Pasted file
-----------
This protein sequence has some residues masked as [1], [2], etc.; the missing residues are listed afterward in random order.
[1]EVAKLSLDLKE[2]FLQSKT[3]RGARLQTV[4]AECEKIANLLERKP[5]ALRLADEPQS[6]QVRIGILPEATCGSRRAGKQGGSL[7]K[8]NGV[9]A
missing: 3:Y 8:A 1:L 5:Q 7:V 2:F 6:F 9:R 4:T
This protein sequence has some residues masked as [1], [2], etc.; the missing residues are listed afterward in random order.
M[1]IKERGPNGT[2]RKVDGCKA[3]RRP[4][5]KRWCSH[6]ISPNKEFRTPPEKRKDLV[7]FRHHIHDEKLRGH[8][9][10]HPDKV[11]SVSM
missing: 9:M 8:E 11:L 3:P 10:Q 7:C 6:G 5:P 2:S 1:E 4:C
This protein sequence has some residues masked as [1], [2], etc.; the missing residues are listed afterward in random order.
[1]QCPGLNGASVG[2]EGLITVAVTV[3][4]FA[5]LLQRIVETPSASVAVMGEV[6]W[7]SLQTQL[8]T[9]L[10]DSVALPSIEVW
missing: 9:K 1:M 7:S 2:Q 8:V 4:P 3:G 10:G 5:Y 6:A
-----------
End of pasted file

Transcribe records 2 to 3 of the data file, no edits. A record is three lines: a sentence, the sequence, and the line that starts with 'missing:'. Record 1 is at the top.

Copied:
This protein sequence has some residues masked as [1], [2], etc.; the missing residues are listed afterward in random order.
M[1]IKERGPNGT[2]RKVDGCKA[3]RRP[4][5]KRWCSH[6]ISPNKEFRTPPEKRKDLV[7]FRHHIHDEKLRGH[8][9][10]HPDKV[11]SVSM
missing: 9:M 8:E 11:L 3:P 10:Q 7:C 6:G 5:P 2:S 1:E 4:C
This protein sequence has some residues masked as [1], [2], etc.; the missing residues are listed afterward in random order.
[1]QCPGLNGASVG[2]EGLITVAVTV[3][4]FA[5]LLQRIVETPSASVAVMGEV[6]W[7]SLQTQL[8]T[9]L[10]DSVALPSIEVW
missing: 9:K 1:M 7:S 2:Q 8:V 4:P 3:G 10:G 5:Y 6:A